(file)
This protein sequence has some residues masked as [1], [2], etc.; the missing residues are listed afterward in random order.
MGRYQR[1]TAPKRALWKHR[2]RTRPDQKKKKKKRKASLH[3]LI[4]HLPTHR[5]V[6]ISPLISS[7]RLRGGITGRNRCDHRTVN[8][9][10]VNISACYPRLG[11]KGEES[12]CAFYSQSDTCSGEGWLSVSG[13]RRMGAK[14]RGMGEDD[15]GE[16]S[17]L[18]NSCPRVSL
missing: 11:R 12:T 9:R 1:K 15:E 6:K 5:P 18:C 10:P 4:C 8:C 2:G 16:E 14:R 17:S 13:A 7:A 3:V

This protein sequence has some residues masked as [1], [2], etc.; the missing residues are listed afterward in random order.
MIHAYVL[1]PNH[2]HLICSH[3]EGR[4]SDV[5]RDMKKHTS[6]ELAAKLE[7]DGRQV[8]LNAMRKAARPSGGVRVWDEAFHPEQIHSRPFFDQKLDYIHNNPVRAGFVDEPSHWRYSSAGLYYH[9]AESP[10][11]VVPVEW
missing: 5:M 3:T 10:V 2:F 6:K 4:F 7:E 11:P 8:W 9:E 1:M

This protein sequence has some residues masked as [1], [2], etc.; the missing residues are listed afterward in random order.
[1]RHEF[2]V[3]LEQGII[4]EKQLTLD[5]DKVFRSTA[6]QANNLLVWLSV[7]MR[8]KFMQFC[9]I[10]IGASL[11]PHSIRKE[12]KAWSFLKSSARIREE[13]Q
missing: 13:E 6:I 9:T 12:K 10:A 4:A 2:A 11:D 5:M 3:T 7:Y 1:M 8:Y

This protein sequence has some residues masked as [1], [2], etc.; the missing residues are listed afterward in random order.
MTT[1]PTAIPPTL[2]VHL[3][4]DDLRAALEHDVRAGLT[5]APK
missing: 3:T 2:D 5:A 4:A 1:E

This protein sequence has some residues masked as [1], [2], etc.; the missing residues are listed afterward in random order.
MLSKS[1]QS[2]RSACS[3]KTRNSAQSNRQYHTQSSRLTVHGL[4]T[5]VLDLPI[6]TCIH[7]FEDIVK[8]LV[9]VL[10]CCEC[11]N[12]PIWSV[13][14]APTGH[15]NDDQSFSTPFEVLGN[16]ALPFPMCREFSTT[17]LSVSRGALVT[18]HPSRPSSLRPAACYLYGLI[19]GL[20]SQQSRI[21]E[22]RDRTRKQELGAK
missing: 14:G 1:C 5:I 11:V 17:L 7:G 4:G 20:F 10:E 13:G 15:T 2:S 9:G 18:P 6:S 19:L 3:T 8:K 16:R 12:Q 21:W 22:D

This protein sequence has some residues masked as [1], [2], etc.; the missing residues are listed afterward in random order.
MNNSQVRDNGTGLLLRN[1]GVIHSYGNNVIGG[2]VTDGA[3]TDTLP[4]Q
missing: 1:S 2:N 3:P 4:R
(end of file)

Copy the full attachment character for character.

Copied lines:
This protein sequence has some residues masked as [1], [2], etc.; the missing residues are listed afterward in random order.
MGRYQR[1]TAPKRALWKHR[2]RTRPDQKKKKKKRKASLH[3]LI[4]HLPTHR[5]V[6]ISPLISS[7]RLRGGITGRNRCDHRTVN[8][9][10]VNISACYPRLG[11]KGEES[12]CAFYSQSDTCSGEGWLSVSG[13]RRMGAK[14]RGMGEDD[15]GE[16]S[17]L[18]NSCPRVSL
missing: 11:R 12:T 9:R 1:K 15:E 6:K 5:P 18:C 10:P 4:C 8:C 2:G 16:E 14:R 17:S 13:A 7:A 3:V

This protein sequence has some residues masked as [1], [2], etc.; the missing residues are listed afterward in random order.
MIHAYVL[1]PNH[2]HLICSH[3]EGR[4]SDV[5]RDMKKHTS[6]ELAAKLE[7]DGRQV[8]LNAMRKAARPSGGVRVWDEAFHPEQIHSRPFFDQKLDYIHNNPVRAGFVDEPSHWRYSSAGLYYH[9]AESP[10][11]VVPVEW
missing: 5:M 3:T 10:V 2:F 6:K 4:F 7:E 11:P 8:W 9:E 1:M

This protein sequence has some residues masked as [1], [2], etc.; the missing residues are listed afterward in random order.
[1]RHEF[2]V[3]LEQGII[4]EKQLTLD[5]DKVFRSTA[6]QANNLLVWLSV[7]MR[8]KFMQFC[9]I[10]IGASL[11]PHSIRKE[12]KAWSFLKSSARIREE[13]Q
missing: 13:E 6:I 9:T 12:K 10:A 4:A 2:A 11:D 5:M 3:T 7:Y 1:M 8:Y

This protein sequence has some residues masked as [1], [2], etc.; the missing residues are listed afterward in random order.
MTT[1]PTAIPPTL[2]VHL[3][4]DDLRAALEHDVRAGLT[5]APK
missing: 3:T 2:D 5:A 4:A 1:E

This protein sequence has some residues masked as [1], [2], etc.; the missing residues are listed afterward in random order.
MLSKS[1]QS[2]RSACS[3]KTRNSAQSNRQYHTQSSRLTVHGL[4]T[5]VLDLPI[6]TCIH[7]FEDIVK[8]LV[9]VL[10]CCEC[11]N[12]PIWSV[13][14]APTGH[15]NDDQSFSTPFEVLGN[16]ALPFPMCREFSTT[17]LSVSRGALVT[18]HPSRPSSLRPAACYLYGLI[19]GL[20]SQQSRI[21]E[22]RDRTRKQELGAK
missing: 14:G 1:C 5:I 11:V 17:L 7:G 4:G 20:F 10:E 13:G 15:T 2:S 9:G 18:P 6:S 19:L 3:T 8:K 16:R 12:Q 21:W 22:D

This protein sequence has some residues masked as [1], [2], etc.; the missing residues are listed afterward in random order.
MNNSQVRDNGTGLLLRN[1]GVIHSYGNNVIGG[2]VTDGA[3]TDTLP[4]Q
missing: 1:S 2:N 3:P 4:R